20. 24 (2001)
From the first beep of its ever-present real-time clock, we knew 24 would be different. The show aired for the first time just over a month after 9/11, and Jack Bauer’s (Kiefer Sutherland) obsession with getting the bad guy for the sake of national security filled some urgent need in the American psyche. The first episode starts off tame enough–Jack’s daughter gets mad at her parents and sneaks out of the house–but before you know it, Jack’s knocking out potential moles within the Counter Terrorist Unit and an international assassin is parachuting down past the flaming wreckage of a passenger plane. The latter scene is also by far the episode’s best. It’s got everything that makes classic 24 great: a bait-and-switch twist, thrilling high octane action, and a cliffhanger worth waiting on.
19. Pushing Daisies (2008)
If Edward Scissorhands and Amelie had a pop culture love child, it’d be Pushing Daisies. The show was an ultra-sweet rare treat, kind of like one of the pies Ned (Lee Pace) baked with care and attention. It also had its dark bits. As Jim Dale’s narrator might say, the premise was this: as a child, Ned had discovered that he had the power to bring the dead back to life, but if he kept them alive for longer than a minute, someone nearby would die in their place. Ned manages to make some money from this talent, helping a P.I. close cases by questioning murder victims, until one day he hears that one of the recently deceased is his childhood sweetheart. This sounds pretty grim, but thanks to exquisite candy-colored production design and an innocent central love story, it’s actually anything but.
18. The Shield (2002)
When The Shield came screaming onto our cable boxes (literally, thanks to the opening theme) over fifteen years ago, the topics of police corruption, racial profiling, and brutality weren’t nearly as central to America’s cultural conversation as they are now. So when Vic Mackey (Michael Chiklis) is introduced to us as a sadistic, lying cop with enough complaints against him to warrant a federal case, we’re still somehow surprised by the murder he commits by the episode’s end. We’re also introduced to the Strike Team’s moral counterparts, detectives Wyms (C.C.H. Pounder) and Dutch (Jay Karnes). These two excellent sleuths are often given the most memorably disturbing scenes of the series inside the interrogation room, and the pilot is no exception. Shawn Ryan’s brutal, propulsive series borrowed from the cinema verite style of filmmaking and included minimal blocking, so everything we witness at the Farmington police station feels uncomfortably up close and intimate.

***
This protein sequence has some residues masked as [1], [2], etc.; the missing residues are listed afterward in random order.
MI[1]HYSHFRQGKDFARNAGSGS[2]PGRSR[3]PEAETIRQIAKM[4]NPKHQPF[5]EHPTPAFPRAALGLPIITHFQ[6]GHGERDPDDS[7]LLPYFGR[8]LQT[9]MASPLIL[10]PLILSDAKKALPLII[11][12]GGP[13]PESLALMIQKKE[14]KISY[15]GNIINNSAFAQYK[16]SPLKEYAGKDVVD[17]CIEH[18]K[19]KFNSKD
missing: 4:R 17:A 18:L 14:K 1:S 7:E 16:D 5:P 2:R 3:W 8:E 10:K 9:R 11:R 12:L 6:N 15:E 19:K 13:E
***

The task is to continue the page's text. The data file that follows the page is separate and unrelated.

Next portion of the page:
17. Atlanta (2016)
Donald Glover once described his and brother Stephen Glover’s groundbreaking series as “Twin Peaks with rappers.” On paper, it’s hard to guess what that might mean, but in practice, Atlanta makes it happen. The first scene of “The Big Bang” is perhaps the best in media res opening of any series out there. In the very first shot, a man stomps the driver’s side mirror off of rapper Paper Boi’s (Brian Tyree Henry) car, then keeps walking. Like several kinetic moments in the episode, it happens so quickly that you’re almost guaranteed to miss it. Soon the two men–along with Paper Boi’s cousin Earn (Donald Glover) and the man’s date–are exchanging heated words. Guns are pulled, then things slow down for a moment when Darius (Lakeith Stanfield), suddenly present, says he’s having deja vu. He looks around for “the dog with the Texas on him,” and sure enough, there’s an inexplicable stray in the shadows with a Lone Star state-shaped white patch. Cut to an aerial shot, and bang, a gunshot is fired. The pilot goes on to spotlight topics like family, hustling, rap culture, and race, but all its best moments are as purposely alienating and wildly creative as the opening.
16. Sweet/Vicious (2016)
A depressingly under-watched series that could have thrived in the #MeToo era, Jennifer Kaytin Robinson’s single-season dramedy follows a pair of female vigilantes seeking unorthodox justice for victims of sexual assault on their college campus. The first episode has a lot of irons in the fire but manages to make its various plot elements feel electrifying rather than overwhelming. When uber-chill stoner Ophelia (Taylor Dearden, who should be in everything) runs headfirst into an after-hours beating that ninja-dressed sorority girl Jules (Eliza Bennett) is delivering to a rapist, she becomes obsessed with finding out the vigilante’s identity. Everything escalates quickly from there in an episode that’s paced more like a jaw-dropping finale than a premiere. By the hour’s end, you’ll be more than ready to revive the #SaveSweetVicious campaign.
15. Breaking Bad (2008)